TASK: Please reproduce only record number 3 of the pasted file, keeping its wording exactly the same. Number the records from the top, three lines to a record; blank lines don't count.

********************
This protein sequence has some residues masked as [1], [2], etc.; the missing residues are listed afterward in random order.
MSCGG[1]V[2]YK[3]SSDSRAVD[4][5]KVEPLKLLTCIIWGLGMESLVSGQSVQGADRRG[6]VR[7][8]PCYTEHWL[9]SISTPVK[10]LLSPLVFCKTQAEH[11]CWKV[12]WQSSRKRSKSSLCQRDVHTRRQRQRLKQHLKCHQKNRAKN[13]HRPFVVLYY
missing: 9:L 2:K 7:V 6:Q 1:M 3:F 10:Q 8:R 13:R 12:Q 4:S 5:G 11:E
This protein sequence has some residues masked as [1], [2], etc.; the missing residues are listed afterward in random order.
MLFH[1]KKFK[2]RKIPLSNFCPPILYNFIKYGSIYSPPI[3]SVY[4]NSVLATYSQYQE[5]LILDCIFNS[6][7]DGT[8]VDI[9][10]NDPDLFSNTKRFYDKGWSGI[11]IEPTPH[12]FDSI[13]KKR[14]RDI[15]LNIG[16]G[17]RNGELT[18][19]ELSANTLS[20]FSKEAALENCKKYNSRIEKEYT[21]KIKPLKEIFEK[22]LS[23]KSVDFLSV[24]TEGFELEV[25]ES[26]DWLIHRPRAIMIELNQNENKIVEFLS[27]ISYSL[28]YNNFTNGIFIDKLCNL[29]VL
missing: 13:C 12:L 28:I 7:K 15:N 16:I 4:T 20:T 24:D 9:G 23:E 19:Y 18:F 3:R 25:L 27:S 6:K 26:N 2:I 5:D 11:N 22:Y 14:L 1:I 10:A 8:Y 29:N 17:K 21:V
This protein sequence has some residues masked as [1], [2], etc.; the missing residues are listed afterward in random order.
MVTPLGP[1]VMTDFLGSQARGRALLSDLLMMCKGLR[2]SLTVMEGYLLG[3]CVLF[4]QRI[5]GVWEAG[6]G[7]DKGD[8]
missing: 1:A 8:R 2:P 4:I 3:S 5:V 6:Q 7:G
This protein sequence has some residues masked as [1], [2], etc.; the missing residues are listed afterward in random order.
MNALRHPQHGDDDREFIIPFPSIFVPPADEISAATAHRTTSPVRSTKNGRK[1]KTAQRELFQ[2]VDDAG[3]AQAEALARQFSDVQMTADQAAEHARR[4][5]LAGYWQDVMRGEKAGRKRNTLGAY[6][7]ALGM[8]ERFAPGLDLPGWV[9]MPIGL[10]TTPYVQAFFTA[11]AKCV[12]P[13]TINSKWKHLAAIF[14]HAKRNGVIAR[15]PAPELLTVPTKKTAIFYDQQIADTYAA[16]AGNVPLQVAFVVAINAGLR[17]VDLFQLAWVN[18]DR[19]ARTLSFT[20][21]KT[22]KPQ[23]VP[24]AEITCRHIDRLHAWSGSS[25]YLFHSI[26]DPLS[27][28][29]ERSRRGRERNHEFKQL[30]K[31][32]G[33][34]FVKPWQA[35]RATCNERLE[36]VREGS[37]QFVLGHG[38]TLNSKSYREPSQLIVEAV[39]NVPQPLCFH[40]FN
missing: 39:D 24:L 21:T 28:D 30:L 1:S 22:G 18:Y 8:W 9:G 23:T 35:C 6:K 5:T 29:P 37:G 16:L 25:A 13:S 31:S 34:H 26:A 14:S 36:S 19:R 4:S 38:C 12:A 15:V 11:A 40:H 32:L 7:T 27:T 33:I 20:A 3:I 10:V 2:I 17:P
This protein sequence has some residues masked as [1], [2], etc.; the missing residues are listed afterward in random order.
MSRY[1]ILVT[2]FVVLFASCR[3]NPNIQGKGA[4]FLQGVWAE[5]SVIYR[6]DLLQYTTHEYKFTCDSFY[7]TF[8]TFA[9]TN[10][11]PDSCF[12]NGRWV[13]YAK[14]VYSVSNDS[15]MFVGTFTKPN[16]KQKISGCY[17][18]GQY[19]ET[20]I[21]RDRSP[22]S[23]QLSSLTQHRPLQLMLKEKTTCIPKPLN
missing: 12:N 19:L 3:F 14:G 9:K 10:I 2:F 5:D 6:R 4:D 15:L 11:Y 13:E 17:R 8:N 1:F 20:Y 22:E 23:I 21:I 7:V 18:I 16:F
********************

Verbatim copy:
This protein sequence has some residues masked as [1], [2], etc.; the missing residues are listed afterward in random order.
MVTPLGP[1]VMTDFLGSQARGRALLSDLLMMCKGLR[2]SLTVMEGYLLG[3]CVLF[4]QRI[5]GVWEAG[6]G[7]DKGD[8]
missing: 1:A 8:R 2:P 4:I 3:S 5:V 6:Q 7:G